posted by Carl V. Phillips
Recently the Stanton Glantz, of the anti-tobacco activist organization that goes by the misleading name, “University of California San Francisco”, jumped fully into anti-THR lying. Many of you will know Glantz as one of the most unabashed anti-smoking liars[*] in the world.
[*In fairness, unlike with some of the others featured in this blog, there is some debate about whether Glantz is knowingly lying or is just so clueless that the lie the fact he is claiming to be expert in the matters he is spouting off about. There is also the possibility that he falls into the “so incompetent that he does not even realize he is clueless” category. It is not clear which would be better.]
Glantz is the most aggressive pusher of absurd claims that small reductions in second hand smoke exposure (e.g., merely banning smoking in bars) result in 10% or 20% or even 40% reduction in heart attacks in the population. That should perhaps be thought of as an final exam question rather than a serious claim: If you think the claim is even remotely plausible, then you should have your diploma revoked — your high school diploma.
Glantz’s other favorite is claiming that if there were no smoking in movies then 50,000 or 100,000 or even 200,000 fewer American youth would start smoking each year. I suppose someone might believe that and still deserve their diploma — but only if they were monastically home schooled. Anyone who has actually spent time around teenagers and still believes that also fails badly.
In a recent blog post, Glantz referred to the German study that measured the gasses released into the air from e-cigarette use, the study whose conclusions Elaine Keller thoroughly debunked previously on this page. Since we have already covered the debunking of the claims made by the authors, and showed that their results did not suggest there is a hint of a risk of hazard from “second hand vapor”, I will not repeat those points. The previous post stands as a pre-debunking of what Glantz just wrote and thus is all the more embarrassing for him. (Chances are he never read it; people like him have no interest in the truth, and so do not read to learn.)
I refer to you back to our debunking with this quote from Glantz’s statement:
putting detectable levels of several significant carcinogens and toxins in the air
Glantz — like the study’s authors — apparently does not realize that “so utterly trivial that it cannot possibly be viewed as being worth worrying about” is a subset of “detectable”. In this case, that is exactly what was found.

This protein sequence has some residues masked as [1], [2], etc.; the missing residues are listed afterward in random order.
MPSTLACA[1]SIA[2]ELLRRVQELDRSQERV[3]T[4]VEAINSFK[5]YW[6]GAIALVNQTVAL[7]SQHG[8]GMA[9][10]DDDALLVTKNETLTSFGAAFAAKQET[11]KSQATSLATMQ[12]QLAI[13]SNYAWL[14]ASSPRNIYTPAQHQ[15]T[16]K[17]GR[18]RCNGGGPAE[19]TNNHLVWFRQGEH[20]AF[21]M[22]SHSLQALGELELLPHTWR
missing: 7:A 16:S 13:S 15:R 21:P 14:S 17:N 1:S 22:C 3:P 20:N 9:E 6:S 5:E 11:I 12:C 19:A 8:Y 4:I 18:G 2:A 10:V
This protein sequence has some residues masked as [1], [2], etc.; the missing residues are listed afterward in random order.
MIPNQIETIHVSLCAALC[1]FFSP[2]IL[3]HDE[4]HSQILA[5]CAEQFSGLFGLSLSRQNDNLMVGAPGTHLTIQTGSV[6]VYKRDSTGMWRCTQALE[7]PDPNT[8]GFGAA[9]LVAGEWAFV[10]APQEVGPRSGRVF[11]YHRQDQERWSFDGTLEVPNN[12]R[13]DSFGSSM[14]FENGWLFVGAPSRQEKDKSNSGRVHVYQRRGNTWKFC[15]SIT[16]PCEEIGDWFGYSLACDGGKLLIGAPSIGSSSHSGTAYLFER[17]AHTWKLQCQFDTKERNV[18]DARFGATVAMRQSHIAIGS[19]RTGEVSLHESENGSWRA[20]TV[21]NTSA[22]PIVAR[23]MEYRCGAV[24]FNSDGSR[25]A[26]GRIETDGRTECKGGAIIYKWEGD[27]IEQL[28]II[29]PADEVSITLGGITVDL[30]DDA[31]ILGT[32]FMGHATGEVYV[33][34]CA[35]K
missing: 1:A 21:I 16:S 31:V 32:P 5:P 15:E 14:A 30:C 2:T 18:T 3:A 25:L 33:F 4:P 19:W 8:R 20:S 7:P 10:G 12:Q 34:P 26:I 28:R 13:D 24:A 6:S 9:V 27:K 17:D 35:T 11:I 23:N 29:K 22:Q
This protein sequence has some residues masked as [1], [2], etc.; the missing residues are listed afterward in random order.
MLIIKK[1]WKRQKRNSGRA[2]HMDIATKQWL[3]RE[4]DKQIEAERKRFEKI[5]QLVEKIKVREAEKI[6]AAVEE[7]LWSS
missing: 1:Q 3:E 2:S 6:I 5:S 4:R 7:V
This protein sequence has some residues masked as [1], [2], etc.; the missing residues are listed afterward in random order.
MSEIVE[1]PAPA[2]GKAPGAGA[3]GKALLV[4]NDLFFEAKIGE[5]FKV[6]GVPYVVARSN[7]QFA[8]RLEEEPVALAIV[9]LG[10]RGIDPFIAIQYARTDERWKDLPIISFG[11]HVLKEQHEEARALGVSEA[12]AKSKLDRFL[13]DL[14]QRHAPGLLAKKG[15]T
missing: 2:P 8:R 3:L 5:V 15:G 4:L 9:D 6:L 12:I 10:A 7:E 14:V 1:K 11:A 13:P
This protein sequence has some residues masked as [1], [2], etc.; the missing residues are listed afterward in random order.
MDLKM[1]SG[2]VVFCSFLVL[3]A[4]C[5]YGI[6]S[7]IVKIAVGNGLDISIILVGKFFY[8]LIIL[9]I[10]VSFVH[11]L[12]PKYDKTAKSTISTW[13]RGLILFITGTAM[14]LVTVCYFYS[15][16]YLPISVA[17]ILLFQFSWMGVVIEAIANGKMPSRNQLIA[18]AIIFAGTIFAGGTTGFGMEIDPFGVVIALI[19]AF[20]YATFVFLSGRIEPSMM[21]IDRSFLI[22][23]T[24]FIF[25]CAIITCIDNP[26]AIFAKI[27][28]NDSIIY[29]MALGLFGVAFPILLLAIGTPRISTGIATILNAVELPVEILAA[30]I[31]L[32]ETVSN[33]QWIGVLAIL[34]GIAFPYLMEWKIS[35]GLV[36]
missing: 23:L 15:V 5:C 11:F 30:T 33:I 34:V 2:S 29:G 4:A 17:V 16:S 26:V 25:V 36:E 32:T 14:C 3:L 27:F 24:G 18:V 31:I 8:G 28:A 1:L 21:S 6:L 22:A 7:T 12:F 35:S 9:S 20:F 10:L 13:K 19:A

But Glantz’s lies and errors were not limited to not understanding that the study helped confirm there is nothing to worry about.
there were still elevated levels of acetic acid, acetone, isoprene, formaldehyde and acetaldehyde, averaging around 20% of what the conventional cigarette put into the air
We have already covered much about this (hey! progress!) in previous posts with the tag “chemicals”. Though, I am not sure we ever mentioned that more of that evil acetic acid he is so worried about is emitted by a salad than by an e-cigarette (most people call it vinegar).
To cover some new ground, consider that “20%” figure. First, this is presumably intended to trick the reader into thinking that the trivial emissions from an e-cigarette are roughly 20% as bad as those from smoking. But, these particular chemicals are not the ones that create much worry (whether well-founded or not) about environmental tobacco smoke. It might also be that the emissions are about 20% of the exposure to those chemicals resulting from a nearby explosion of an artillery shell. But that obviously does not make an e-cigarette 20% as bad as environmental artillery exposure.
But it is worse than that. Let us imagine that the absurd falsehood that Glantz was (presumably intentionally) communicating were true, and that environmental vapor exposure were 20% as harmful as ETS. Consider his conclusion (grammar muddle and incorrect reference to vapor as smoke in the original):